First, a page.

Federal prosecutors have started looking into public filings by congressman-elect George Santos amid questions about the source of his wealth, sources familiar with the matter told ABC News.
The sources were careful not to characterize this as a formal investigation and stressed that prosecutors, at this stage, are only looking at publicly available filings.
An attorney for Santos referred ABC News to his press team, who did not immediately respond to a request for comment.
A spokeswoman for the U.S. attorney's office for the Eastern District of New York, which encompasses New York's 3rd Congressional District in Queens and Nassau County that Santos will represent, declined to comment.
In 2020 when he first ran for Congress, Santos listed no assets and a salary of $55,000 in his personal financial disclosure report filed as a House candidate.
But his 2022 personal financial disclosure report filed as a candidate subsequently showed his fortunes had drastically changed: He owned assets valued between $2.6 million and $11.25 million, including an apartment in Rio de Janeiro, a checking account and a savings account.
According to the 2022 disclosure, he reported earning millions between January 2021 through December 2022 from his New York-based company, Devolder Organization. He also reported having a car loan worth between $15,001-$50,000.
Santos did not identify any clients of Devolder on his disclosure form and the company does not appear to have a public presence, such as a website. His campaign website previously called it his "family firm," where he oversaw $80 million in client assets as the managing principal.
According to his campaign disclosure filed with the Federal Election Commission, Santos reported loaning his congressional campaign $705,000 between 2020 and 2022, including $500,000 in March 2022 and a last-minute injection of $125,000 in the final weeks of the 2022 election cycle.
Last week, the FEC sent a letter to the Santos campaign asking to properly itemize the $125,000 loan.
His seemingly sudden wealth, along with other discrepancies in his biography that were first reported by The New York Times, drew the attention of congressional Democrats, including New York Rep. Ritchie Torres, who tweeted this week that "George Santos, a former call center employee falling behind on his rent, lent his campaign a staggering $705,000. Where did all that money come from?"
Santos has admitted to fabricating parts of his background, including his education and employment history, and also exaggerating his Jewish ancestry. But he's insisted in interviews that he's "not a criminal," suggesting he was guilty merely of "embellishing."
"I think humans are flawed, and we all make mistakes," Santos said during an interview with Fox News on Tuesday. "I think we can all look at ourselves in the mirror and admit that once in our life we made a mistake. I'm having to admit this on national television for the whole country to see."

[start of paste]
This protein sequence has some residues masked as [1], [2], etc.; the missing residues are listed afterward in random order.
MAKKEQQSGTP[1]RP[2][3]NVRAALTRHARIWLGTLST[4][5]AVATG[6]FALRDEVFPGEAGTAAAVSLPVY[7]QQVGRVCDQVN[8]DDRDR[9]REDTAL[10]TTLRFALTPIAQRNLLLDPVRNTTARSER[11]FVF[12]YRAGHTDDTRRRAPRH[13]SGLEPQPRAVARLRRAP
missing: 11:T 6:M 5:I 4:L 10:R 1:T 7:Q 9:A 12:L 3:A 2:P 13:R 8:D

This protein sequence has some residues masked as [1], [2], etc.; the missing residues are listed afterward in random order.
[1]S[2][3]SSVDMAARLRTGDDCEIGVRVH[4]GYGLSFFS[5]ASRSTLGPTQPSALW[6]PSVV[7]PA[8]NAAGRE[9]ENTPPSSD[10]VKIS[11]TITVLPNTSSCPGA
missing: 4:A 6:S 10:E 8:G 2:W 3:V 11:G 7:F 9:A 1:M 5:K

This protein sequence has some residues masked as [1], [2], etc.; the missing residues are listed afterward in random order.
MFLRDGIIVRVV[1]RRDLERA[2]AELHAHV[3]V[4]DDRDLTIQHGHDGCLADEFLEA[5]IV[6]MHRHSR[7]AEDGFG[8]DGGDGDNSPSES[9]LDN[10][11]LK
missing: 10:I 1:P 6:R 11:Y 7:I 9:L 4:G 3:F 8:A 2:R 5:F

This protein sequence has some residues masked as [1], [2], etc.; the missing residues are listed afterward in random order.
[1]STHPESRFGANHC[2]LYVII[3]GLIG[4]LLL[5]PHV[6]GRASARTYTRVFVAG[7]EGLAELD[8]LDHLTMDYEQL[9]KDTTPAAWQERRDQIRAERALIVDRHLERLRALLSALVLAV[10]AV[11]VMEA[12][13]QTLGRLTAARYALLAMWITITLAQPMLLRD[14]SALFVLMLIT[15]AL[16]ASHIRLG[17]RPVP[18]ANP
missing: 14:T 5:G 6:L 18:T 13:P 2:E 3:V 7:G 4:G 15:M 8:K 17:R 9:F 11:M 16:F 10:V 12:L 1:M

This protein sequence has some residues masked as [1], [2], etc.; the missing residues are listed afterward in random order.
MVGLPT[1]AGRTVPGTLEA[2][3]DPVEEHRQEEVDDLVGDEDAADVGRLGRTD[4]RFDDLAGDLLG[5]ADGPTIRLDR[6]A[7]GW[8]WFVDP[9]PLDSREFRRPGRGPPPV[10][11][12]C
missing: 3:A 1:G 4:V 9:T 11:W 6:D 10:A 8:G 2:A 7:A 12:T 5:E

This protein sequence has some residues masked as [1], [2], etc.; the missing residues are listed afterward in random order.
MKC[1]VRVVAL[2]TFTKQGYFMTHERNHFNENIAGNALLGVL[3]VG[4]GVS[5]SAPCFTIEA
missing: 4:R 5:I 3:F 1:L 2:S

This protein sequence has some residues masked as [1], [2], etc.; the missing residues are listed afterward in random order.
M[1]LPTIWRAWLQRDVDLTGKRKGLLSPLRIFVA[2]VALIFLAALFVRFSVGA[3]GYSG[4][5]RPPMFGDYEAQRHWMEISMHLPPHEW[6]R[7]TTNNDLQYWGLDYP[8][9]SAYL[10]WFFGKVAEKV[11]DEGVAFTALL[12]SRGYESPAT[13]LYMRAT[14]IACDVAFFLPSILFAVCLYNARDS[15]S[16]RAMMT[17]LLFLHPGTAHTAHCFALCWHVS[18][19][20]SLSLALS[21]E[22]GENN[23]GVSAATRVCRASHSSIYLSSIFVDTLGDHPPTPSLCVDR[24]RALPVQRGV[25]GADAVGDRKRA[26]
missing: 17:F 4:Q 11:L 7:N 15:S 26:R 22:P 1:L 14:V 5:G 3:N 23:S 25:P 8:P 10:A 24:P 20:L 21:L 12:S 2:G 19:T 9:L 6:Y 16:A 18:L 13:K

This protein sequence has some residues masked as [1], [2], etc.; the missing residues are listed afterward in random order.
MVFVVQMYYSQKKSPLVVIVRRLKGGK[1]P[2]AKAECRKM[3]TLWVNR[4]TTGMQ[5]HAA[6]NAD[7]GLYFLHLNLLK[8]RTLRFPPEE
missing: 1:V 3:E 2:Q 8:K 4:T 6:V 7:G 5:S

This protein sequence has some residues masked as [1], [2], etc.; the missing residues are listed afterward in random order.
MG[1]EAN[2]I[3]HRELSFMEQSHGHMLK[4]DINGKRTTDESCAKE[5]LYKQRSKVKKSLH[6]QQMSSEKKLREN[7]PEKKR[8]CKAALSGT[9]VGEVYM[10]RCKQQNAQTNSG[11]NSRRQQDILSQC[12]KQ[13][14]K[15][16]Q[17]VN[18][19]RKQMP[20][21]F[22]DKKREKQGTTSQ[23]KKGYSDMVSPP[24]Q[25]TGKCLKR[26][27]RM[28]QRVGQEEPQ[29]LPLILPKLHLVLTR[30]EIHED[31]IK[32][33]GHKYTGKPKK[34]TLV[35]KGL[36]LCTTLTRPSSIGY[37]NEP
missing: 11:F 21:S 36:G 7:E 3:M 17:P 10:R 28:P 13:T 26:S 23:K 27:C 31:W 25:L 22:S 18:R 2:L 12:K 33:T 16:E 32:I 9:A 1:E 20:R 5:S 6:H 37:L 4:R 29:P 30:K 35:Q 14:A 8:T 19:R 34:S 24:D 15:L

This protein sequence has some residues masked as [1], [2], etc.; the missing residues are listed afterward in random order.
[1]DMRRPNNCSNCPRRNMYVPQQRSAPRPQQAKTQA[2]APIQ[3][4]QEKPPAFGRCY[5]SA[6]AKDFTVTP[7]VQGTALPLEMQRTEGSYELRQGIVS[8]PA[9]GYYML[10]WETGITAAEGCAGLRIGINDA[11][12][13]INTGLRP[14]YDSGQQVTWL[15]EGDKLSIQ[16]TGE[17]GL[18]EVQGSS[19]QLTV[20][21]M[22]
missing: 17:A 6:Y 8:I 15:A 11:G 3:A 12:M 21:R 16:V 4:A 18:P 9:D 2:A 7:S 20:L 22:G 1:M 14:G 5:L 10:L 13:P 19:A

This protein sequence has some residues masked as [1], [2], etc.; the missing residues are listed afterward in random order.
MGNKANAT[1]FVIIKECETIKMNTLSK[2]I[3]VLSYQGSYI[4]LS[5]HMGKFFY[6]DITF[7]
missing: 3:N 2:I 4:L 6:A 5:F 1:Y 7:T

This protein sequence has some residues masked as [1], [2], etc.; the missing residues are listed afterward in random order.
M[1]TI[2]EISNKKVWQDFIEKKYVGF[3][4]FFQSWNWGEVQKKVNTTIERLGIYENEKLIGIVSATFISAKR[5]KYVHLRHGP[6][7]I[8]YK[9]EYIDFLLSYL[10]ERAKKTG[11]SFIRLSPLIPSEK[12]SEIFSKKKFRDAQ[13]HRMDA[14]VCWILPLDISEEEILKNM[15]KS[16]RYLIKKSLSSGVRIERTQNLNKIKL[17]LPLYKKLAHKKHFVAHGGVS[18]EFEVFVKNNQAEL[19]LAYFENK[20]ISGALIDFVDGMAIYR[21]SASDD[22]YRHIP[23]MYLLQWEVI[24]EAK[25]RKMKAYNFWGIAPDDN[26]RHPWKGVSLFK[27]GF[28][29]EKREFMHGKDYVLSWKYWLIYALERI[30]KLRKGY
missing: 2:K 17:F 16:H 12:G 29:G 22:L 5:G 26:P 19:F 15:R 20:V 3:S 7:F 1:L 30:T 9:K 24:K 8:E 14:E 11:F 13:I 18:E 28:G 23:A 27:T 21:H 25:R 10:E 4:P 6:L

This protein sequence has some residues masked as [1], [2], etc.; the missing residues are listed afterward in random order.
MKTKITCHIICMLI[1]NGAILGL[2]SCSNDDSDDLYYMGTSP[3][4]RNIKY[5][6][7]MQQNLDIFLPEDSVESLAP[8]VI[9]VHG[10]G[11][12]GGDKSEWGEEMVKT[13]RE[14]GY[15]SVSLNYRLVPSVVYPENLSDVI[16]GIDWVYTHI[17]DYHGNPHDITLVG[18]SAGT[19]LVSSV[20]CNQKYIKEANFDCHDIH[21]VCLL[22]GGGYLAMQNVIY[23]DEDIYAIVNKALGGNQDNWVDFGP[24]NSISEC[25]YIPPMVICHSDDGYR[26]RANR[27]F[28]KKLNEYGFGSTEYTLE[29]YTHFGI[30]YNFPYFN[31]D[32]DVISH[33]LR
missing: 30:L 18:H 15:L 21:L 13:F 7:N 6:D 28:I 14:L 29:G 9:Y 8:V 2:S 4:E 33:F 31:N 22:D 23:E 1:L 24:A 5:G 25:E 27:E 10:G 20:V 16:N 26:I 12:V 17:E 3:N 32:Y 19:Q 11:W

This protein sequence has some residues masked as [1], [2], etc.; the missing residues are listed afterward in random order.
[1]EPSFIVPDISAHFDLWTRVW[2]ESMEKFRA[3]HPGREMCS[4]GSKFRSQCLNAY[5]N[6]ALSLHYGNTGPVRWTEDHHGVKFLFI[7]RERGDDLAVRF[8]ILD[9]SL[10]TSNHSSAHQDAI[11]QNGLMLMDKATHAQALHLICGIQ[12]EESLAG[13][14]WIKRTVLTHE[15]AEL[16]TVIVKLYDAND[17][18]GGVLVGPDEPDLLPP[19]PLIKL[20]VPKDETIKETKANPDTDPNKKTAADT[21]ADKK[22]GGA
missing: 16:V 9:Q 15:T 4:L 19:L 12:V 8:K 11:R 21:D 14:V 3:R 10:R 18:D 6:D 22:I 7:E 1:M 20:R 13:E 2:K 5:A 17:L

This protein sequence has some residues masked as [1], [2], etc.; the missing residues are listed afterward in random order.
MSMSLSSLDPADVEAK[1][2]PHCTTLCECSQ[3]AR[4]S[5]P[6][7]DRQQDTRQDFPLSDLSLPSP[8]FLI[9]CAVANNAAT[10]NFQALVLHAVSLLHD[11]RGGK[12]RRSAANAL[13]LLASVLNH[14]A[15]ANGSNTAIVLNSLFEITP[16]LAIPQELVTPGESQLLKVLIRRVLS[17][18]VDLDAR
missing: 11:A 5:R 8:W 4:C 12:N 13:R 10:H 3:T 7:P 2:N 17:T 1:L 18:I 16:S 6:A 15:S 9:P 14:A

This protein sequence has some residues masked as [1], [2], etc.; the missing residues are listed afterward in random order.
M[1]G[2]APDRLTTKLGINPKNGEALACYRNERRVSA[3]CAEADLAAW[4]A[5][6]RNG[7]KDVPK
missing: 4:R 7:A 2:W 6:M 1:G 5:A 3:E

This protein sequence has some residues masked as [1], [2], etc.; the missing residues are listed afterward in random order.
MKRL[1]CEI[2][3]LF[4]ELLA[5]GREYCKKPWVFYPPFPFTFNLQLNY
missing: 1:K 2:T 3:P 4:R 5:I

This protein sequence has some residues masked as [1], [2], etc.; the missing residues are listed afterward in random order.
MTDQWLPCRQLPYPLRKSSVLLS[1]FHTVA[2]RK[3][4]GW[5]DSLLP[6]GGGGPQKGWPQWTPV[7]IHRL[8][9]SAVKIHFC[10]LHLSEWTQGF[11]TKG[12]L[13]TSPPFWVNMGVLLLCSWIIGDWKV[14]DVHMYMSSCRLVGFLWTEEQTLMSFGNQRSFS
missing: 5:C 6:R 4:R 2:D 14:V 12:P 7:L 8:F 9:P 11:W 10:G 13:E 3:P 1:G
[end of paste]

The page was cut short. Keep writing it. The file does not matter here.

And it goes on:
But Santos seemed to backtrack on some of his admissions of actual falsehoods on his resume during the Fox News interview, saying that his claim that he worked for Goldman Sachs and Citigroup is "debatable" and that Link Bridge, a firm he served as vice president for, did "extensive" business with the two Wall Street giants.
Santos continued to defend himself on Fox News, saying he's "not a fraud" and that he worked "damn hard to get where I got my entire life."
He told the news outlet Semafor that he made his money in part by matching sellers of luxury goods like planes and yachts with potential buyers and taking a cut. He described Devolder as working in "deal building" and "specialty consulting" and his clients as "high net worth individuals."
"If you're looking at a $20 million yacht, my referral fee there can be anywhere between $200,000 and $400,000," Santos told Semafor.
The site said he did not answer questions about his past clients.
To questions about his Jewish ancestry, Santos, who had once called himself a "proud American Jew" told the New York Post: "I never claimed to be Jewish... I am Catholic. Because I learned my maternal family had a Jewish background I said I was 'Jew-ish.'"
Separately, the New York attorney general is looking into an animal rescue charity tied to Santos along with an address in Queens where Santos was registered to vote, sources previously told ABC News.
The Nassau County District Attorney's Office is also looking into Santos, a spokesman for the office told ABC News.
District Attorney Anne Donnelly, a Republican who was elected a year ago, said in a statement that "the numerous fabrications and inconsistencies associated with Congressman-Elect Santos are nothing short of stunning. The residents of Nassau County and other parts of the third district must have an honest and accountable representative in Congress. No one is above the law and if a crime was committed in this county, we will prosecute it."
While Santos has acknowledged fabricating parts of his resume, after previously pushing back on the scrutiny about his background, he has said he doesn't intend to resign.
"This [controversy] will not deter me from having good legislative success. I will be effective. I will be good," he told the New York Post this week.
Republican leaders in the House have not commented.
Rep.-elect Nick LaLota, a fellow incoming New York Republican, called for an ethics investigation. Another incoming New York Republican representative, Anthony D'Esposito, tweeted that Santos should "pursue a path of honesty" and a "spirit of sincerity."
ABC News' Hannah Demissie contributed to this report.